Is your child interesting in fishing or just an outdoor loving child in general? Encourage them! There are so many wonderful reasons to teach your child how to fish. Outside of just having a good fishing buddy, of course. Fishing gets your kids outside and can give them a lifelong hobby to enjoy. I personally have so many wonderful memories of fishing when I was a child and therefore, we knew we wanted our kids to fish from a young age.
Our oldest son was an outdoorsman from the start. When he was little, he was always outside enjoying nature and exploring. We let him play in the dirt, run in the rain, and soak in all the sun. So, when he was old enough to hold a fishing rod, we got him one. I think he was two, maybe even one. He is now a Tween and LOVES all things outdoors, including fishing. Don’t get me wrong, he also loves his games. It is all about balance, right.
We are now teaching our fourth child how to fish, at age two. Yes, he can really cast a rod and reel it in at two! Here are some of our best tips to teach a child how to fish:
Tip: In most states, children do not require a fishing license. In North Carolina, only children over age 16 are required to have one. Check your state laws to be sure.
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Before You Get to the Water
There is a lot that you can do to prepare them before you even get to water. After all you want to make their first experience as memorable as possible.
- You can order a child’s fishing rod that has a rubber fish on it. This is for practice. I recommend teaching outside or you will wrap around everything in your house. Trust me, we have been there. But also get a basic and easy to use rod. Nothing fancy yet.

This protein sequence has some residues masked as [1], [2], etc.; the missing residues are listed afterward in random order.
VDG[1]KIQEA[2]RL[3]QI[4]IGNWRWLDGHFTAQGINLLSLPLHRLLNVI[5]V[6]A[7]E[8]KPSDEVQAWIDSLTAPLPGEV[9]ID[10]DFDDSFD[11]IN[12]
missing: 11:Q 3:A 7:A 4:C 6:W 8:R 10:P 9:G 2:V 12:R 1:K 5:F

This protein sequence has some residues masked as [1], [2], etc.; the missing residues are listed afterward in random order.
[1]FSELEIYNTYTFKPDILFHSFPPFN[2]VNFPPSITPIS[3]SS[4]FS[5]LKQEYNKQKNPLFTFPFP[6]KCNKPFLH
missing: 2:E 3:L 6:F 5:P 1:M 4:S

- Get them their own tackle box. This is all the fun stuff! They want their own bobbers and stinky rubber worms to carry around. If they are young, obviously don’t put hooks in there.
- Get them some gear. We had a lucky fishing shirt made for our son and he still has that thing to this day. But you can also get things like a fishing hat, boots, or SPF shirt.
- Buy a book. They make so many wonderful fishing books for kids. This can help them understand what fishing is all about and why fishing was even started. There are also fishing log books that they can write all their adventures in.
- Have a plan. Make sure you have a plan of where you are going, know what the weather will be like, and choose the best time for catching fish. There is nothing like catching a fish on your first trip!
- Are you releasing? Decide if your first trip is going to be a catch and release trip or if you are going to filet and eat them. Whatever you decide, make sure your child understands and please don’t kill them if you aren’t going to eat them. This is a valuable lesson for kids.
Tip: If you are not going to be on land, like a dock or boat, make sure that you get your child the right size life vest or puddle jumpers.
Time to Hit the Water
Now that you have everything ready it is time to hit the water. I am sure if you are fishing with a child, you probably know the basics. But just to reinforce a few things.
- Use live bait. Either worms or minnows. Fish love real bait and that will increase your odds of actually catching something. I mean unless you know they love fried chicken, like our local catfish!
- Use a bobber. Bobbers make fishing exciting for kids. I mean, they also keep the bait of the bottom but, kids love to watch them. The moment it starts moving the excitement starts.
- Have a camera or phone ready. You will want to take lots of pictures. Our son loves to look back at his pictures from 10 years ago and see all his catches.
- Choose a good time. Choose a time that is most likely to have fish biting. You want to do everything possible for them to catch a fish on their first trip.
- Cast a few times. You’ll want to cast it a couple times, to start, and let them slowly reel it in. That way they have a visual of what they are doing.
- Be patient. Some kids can get bored if they don’t get one right away but encourage them and be patient with their frustrations if that happens. Kids aren’t built to “wait”.
Lastly, enjoy the trip. The first trip is less about the fish and more about the experience. When they get the hang of it, it becomes a sport and it’s about the catch!
-Kristy M., Mommy to Many